September 22, 2011
The Associated Press reports that the Florida Marlins closer and Dominican native has been playing under an assumed name for all seven of his years in Major League Baseball and is actually older than the age that's listed by the team.
The news came to light on Thursday as Nunez returned to the Dominican Republic to sort the issue out and was placed on the Marlins' restricted list. It probably goes without saying that he is not expected to pitch for the Marlins the last week of the season.
[Two sources] said the Marlins have been aware of the issue for several months. [...]
One of the people said Nunez's real name is Juan Carlos Oviedo and he's 29, a year older than listed in the team media guide.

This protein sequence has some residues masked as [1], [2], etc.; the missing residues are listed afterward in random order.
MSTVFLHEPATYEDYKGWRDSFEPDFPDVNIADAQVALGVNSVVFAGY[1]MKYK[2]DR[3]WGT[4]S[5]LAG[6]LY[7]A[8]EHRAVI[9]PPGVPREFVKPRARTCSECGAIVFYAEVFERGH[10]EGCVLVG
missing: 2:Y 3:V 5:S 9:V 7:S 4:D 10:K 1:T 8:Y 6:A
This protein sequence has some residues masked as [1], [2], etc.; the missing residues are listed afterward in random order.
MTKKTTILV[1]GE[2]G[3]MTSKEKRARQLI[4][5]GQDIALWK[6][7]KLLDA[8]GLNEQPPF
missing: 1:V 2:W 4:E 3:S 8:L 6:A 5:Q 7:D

Though Thursday's news was sudden, it shouldn't come as a total shock. Young players in Latin America have been known to forge identification or assume other identities in order to appear younger and secure better signing bonuses. Back in 2009, Sports Illustrated revealed that a 19-year-old Washington Nationals prospect named Esmailyn Gonzalez was actually a 23-year-old named Carlos Lugo. The fraud prompted the FBI to investigate the possible skimming of foreign players' signing bonuses and the incident cost GM Jim Bowden and front office assistant Jose Rijo their jobs. Lugo, meanwhile, returned to the Nationals under his correct name this year for extended spring training.
How this will all sort out for Nunez/Oviedo is anybody's guess, but there's a lot at stake for him. After saving 92 games for the Marlins over the last three seasons, he's about to enter his third and final year of arbitration and would enter free agency in 2013.
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